This soil survey contains information that affects land use planning in this survey area. It contains predictions of soil behavior for selected land uses. The survey also highlights soil limitations, improvements needed to overcome the limitations, and the impact of selected land uses on the environment. This soil survey is designed for many different users. Foresters, land use planners, and researchers can use it to evaluate the potential of the soil and the management needed for maximum use and production. Planners, community officials, engineers, and builders can use the survey to plan land use, select sites for construction, and identify special practices needed to ensure proper performance. Conservationists, teachers, students, and specialists in recreation, wildlife management, waste disposal, and pollution control can use the survey to help them understand, protect, and enhance the environment. Various land use regulations of Federal, Commonwealth, and local governments may impose special restrictions on land use or land treatment. The information in this report is intended to identify soil properties that are used in making various land use or land treatment decisions. Statements made in this report are intended to help the land users identify and minimize the effects of soil limitations on various land uses. The landowner or user is responsible for identifying and complying with existing laws and regulations. Great differences in soil properties can occur within short distances. Some soils are seasonally wet or subject to flooding. Some are shallow to bedrock. Some are too unstable to be used as a foundation for buildings or roads. Clayey or wet soils are poorly suited to use as septic tank absorption fields. A high water table makes a soil poorly suited to basements or underground installations. These and many other soil properties that affect land use are described in this soil survey. Broad areas of soils are shown on the general soil map. The location of each soil is shown on the detailed soil maps. Each soil in the survey area is described. Information on specific uses is given for each soil. Help in using this publication and additional information are available at the local office of the Natural Resources Conservation Service, the Forest Service, or the Cooperative Extension Service.

Hydrologic flowpaths influence inorganic and organic nutrient leaching in a forest soil

Asano, Y., Compton, J. E. & Church, R. M. Hydrologic flowpaths influence
inorganic and organic nutrient leaching in a forest soil. Biogeochem. 81,
191-204 (2006).

Abstract: 
Hydrologic pathways through soil affect element leaching by determining the relative importance of biogeochemical processes such as sorption and decomposition. We used stable hydrogen isotopes of water (dD) to examine the influence of flowpaths on soil solution chemistry in a mature spruce–hemlock forest in coastal Oregon, USA. Soil solutions (50 cm depth, n = 13) were collected monthly for 1 year and analyzed for dD, major ions and dissolved organic carbon (DOC) and nitrogen (DON). We propose that the variability of dD can be used as an index of flowpath length and contact time. Throughfall variability in dD was much greater than soil solution variability, illustrating that soil solution integrates the variation in inputs. Lysimeters with greater variation in dD presumably have a greater proportion of flow through rapid flowpaths such as macropores. The variation in soil solution dD for individual lysimeters explained up to 53% of the variation in soil solution chemistry, and suggests that flowpaths influence leaching of some constituents. Soil solutions from lysimeters with greater dD variation had higher DOC and DON (r2 = 0.51 and 0.37, respectively), perhaps because transport via macropores reduces interaction of DOM with the soil matrix. In contrast, nitrate concentrations were highest in lysimeters with a small variation in dD, where long contact time and low DOC concentrations may yield higher net nitrification. Our results demonstrate the utility of stable isotopes to link flowpaths and soil solution chemistry, and illustrate how the spatial complexity of soils can influence ecosystem- level nutrient losses.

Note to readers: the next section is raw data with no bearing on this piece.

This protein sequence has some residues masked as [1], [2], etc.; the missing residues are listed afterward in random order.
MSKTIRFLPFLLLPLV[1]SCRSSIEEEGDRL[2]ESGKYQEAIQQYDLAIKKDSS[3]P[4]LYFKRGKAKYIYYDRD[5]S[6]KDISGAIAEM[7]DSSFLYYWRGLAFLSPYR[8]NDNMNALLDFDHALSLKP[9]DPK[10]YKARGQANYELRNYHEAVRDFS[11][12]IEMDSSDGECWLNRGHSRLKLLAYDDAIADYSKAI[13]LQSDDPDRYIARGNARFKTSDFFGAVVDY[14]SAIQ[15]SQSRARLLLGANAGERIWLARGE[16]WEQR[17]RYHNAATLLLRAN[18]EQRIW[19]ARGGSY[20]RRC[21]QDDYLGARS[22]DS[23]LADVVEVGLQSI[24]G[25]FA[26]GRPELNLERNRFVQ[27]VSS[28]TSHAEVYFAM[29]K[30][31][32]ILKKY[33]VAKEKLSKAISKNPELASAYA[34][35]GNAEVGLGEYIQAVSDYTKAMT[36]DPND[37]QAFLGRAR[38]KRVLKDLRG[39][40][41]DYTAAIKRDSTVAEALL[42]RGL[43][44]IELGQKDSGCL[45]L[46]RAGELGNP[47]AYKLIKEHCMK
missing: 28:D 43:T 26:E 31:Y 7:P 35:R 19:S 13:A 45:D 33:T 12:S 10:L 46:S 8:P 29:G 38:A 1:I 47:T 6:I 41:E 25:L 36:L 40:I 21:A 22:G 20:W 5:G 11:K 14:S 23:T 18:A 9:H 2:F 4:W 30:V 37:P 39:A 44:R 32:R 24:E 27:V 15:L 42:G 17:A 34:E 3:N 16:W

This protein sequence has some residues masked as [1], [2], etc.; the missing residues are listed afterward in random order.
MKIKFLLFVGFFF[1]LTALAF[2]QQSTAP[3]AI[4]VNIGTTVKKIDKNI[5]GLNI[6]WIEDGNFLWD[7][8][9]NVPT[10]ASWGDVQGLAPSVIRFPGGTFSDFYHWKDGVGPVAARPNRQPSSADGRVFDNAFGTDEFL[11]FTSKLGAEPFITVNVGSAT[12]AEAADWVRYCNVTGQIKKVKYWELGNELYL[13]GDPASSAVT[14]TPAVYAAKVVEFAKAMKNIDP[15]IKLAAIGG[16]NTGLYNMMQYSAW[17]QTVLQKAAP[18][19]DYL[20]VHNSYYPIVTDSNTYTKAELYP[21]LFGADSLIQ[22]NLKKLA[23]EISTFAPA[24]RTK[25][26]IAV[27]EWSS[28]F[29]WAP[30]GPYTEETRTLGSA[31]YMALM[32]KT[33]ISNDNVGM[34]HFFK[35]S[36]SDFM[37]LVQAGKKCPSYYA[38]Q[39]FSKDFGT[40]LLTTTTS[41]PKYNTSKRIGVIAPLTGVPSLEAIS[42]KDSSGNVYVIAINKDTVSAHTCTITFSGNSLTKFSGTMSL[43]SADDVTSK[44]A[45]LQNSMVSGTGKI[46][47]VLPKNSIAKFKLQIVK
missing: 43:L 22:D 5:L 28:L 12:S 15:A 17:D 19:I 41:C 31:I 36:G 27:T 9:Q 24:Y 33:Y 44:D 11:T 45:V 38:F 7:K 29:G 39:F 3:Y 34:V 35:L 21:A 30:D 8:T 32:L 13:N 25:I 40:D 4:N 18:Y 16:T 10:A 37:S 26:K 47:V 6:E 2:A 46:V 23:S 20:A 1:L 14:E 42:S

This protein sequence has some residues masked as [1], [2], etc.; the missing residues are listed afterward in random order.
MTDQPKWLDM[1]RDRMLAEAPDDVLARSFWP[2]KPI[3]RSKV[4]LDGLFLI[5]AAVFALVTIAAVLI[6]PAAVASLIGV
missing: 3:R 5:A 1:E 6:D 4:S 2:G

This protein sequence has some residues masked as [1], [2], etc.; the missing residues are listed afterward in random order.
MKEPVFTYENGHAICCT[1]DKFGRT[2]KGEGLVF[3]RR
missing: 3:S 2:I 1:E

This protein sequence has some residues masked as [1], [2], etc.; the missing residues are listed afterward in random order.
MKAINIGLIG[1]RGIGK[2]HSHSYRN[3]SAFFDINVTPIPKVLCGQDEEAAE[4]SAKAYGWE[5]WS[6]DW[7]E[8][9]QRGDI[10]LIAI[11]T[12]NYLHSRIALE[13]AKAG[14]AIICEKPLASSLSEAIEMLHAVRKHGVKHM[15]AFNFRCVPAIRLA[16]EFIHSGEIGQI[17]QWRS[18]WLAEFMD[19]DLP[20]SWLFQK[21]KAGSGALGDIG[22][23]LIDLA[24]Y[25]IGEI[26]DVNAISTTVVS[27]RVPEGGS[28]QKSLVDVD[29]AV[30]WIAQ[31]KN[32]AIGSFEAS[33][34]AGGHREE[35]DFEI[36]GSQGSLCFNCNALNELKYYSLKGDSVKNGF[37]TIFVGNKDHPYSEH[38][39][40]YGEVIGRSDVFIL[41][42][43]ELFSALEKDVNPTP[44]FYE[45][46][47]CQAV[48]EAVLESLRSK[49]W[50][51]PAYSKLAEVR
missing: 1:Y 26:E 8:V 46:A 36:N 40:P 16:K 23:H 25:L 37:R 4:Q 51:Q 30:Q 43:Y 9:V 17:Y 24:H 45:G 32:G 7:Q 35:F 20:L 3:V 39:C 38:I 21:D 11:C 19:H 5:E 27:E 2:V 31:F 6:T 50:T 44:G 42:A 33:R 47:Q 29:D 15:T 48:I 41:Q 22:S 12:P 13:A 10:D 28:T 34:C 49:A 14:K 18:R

Denudation rates determined from the accumulation of in situ-produced 10Be in the luquillo experimental forest, Puerto Rico

Brown, E.T., Stallard, R.F., Larsen, M.C., Raisbeck, G.M., Yiou,
F., 1995b. Denudation rates determined from the accumulation of in
situ-produced Be in the Luquillo Experimental Forest, Puerto
Rico. Earthand Planetary Science Letters 129, 193}202.

Abstract: